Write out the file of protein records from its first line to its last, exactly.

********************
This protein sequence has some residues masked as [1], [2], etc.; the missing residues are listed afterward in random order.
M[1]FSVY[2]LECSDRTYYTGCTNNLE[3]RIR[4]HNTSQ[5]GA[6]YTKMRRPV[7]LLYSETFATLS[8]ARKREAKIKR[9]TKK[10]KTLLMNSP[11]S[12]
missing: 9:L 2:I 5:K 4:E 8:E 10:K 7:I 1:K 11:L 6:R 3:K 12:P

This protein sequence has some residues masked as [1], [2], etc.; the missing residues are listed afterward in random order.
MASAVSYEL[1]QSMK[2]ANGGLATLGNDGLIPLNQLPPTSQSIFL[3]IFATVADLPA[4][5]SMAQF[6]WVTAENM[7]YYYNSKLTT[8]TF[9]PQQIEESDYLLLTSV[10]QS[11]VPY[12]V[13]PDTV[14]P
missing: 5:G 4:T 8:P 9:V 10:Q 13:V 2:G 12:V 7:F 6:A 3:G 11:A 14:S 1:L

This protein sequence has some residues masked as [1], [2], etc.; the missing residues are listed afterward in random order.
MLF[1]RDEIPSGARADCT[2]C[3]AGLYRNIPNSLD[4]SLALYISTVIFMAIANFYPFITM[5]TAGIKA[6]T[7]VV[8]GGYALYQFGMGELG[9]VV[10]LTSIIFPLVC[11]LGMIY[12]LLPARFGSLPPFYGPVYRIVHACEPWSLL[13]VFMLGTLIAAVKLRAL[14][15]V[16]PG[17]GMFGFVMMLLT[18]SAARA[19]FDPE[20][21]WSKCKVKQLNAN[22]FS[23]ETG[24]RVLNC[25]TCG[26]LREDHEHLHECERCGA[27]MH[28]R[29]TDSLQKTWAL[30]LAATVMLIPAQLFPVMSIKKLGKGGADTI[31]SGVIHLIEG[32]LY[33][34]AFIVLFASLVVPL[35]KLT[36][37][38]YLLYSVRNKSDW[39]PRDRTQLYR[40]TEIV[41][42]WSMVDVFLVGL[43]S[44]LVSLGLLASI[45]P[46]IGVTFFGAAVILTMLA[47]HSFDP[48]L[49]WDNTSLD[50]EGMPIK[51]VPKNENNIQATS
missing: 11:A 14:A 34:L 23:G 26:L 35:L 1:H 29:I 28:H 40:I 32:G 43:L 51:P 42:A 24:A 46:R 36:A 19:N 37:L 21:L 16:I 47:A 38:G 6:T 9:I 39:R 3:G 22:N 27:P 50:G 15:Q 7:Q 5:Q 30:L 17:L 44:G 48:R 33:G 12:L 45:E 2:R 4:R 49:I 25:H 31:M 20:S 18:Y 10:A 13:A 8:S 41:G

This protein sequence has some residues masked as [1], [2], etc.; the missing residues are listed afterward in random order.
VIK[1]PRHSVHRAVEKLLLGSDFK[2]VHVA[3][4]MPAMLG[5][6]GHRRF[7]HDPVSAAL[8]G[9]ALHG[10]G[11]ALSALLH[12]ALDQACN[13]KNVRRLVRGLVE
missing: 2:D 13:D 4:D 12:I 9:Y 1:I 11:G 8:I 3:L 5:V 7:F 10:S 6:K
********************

This protein sequence has some residues masked as [1], [2], etc.; the missing residues are listed afterward in random order.
M[1]FSVY[2]LECSDRTYYTGCTNNLE[3]RIR[4]HNTSQ[5]GA[6]YTKMRRPV[7]LLYSETFATLS[8]ARKREAKIKR[9]TKK[10]KTLLMNSP[11]S[12]
missing: 9:L 2:I 5:K 4:E 8:E 10:K 7:I 1:K 11:L 6:R 3:K 12:P

This protein sequence has some residues masked as [1], [2], etc.; the missing residues are listed afterward in random order.
MASAVSYEL[1]QSMK[2]ANGGLATLGNDGLIPLNQLPPTSQSIFL[3]IFATVADLPA[4][5]SMAQF[6]WVTAENM[7]YYYNSKLTT[8]TF[9]PQQIEESDYLLLTSV[10]QS[11]VPY[12]V[13]PDTV[14]P
missing: 5:G 4:T 8:P 9:V 10:Q 13:V 2:G 12:V 7:F 6:A 3:G 11:A 14:S 1:L

This protein sequence has some residues masked as [1], [2], etc.; the missing residues are listed afterward in random order.
MLF[1]RDEIPSGARADCT[2]C[3]AGLYRNIPNSLD[4]SLALYISTVIFMAIANFYPFITM[5]TAGIKA[6]T[7]VV[8]GGYALYQFGMGELG[9]VV[10]LTSIIFPLVC[11]LGMIY[12]LLPARFGSLPPFYGPVYRIVHACEPWSLL[13]VFMLGTLIAAVKLRAL[14][15]V[16]PG[17]GMFGFVMMLLT[18]SAARA[19]FDPE[20][21]WSKCKVKQLNAN[22]FS[23]ETG[24]RVLNC[25]TCG[26]LREDHEHLHECERCGA[27]MH[28]R[29]TDSLQKTWAL[30]LAATVMLIPAQLFPVMSIKKLGKGGADTI[31]SGVIHLIEG[32]LY[33][34]AFIVLFASLVVPL[35]KLT[36][37][38]YLLYSVRNKSDW[39]PRDRTQLYR[40]TEIV[41][42]WSMVDVFLVGL[43]S[44]LVSLGLLASI[45]P[46]IGVTFFGAAVILTMLA[47]HSFDP[48]L[49]WDNTSLD[50]EGMPIK[51]VPKNENNIQATS
missing: 11:A 14:A 34:L 23:G 26:L 35:L 1:H 29:I 28:H 40:I 32:G 43:L 51:P 42:A 24:A 46:R 36:A 19:N 37:L 21:L 16:I 47:A 38:G 6:T 9:I 39:R 3:G 22:N 27:P 50:G 15:Q 7:Q 5:Q 30:L 17:L 44:G 48:R 33:G 12:L 45:E 2:R 4:R 49:I 25:H 31:M 20:S 18:Y 10:A 13:A 8:S 41:G

This protein sequence has some residues masked as [1], [2], etc.; the missing residues are listed afterward in random order.
VIK[1]PRHSVHRAVEKLLLGSDFK[2]VHVA[3][4]MPAMLG[5][6]GHRRF[7]HDPVSAAL[8]G[9]ALHG[10]G[11]ALSALLH[12]ALDQACN[13]KNVRRLVRGLVE
missing: 2:D 13:D 4:D 12:I 9:Y 1:I 11:G 8:I 3:L 5:V 7:F 10:S 6:K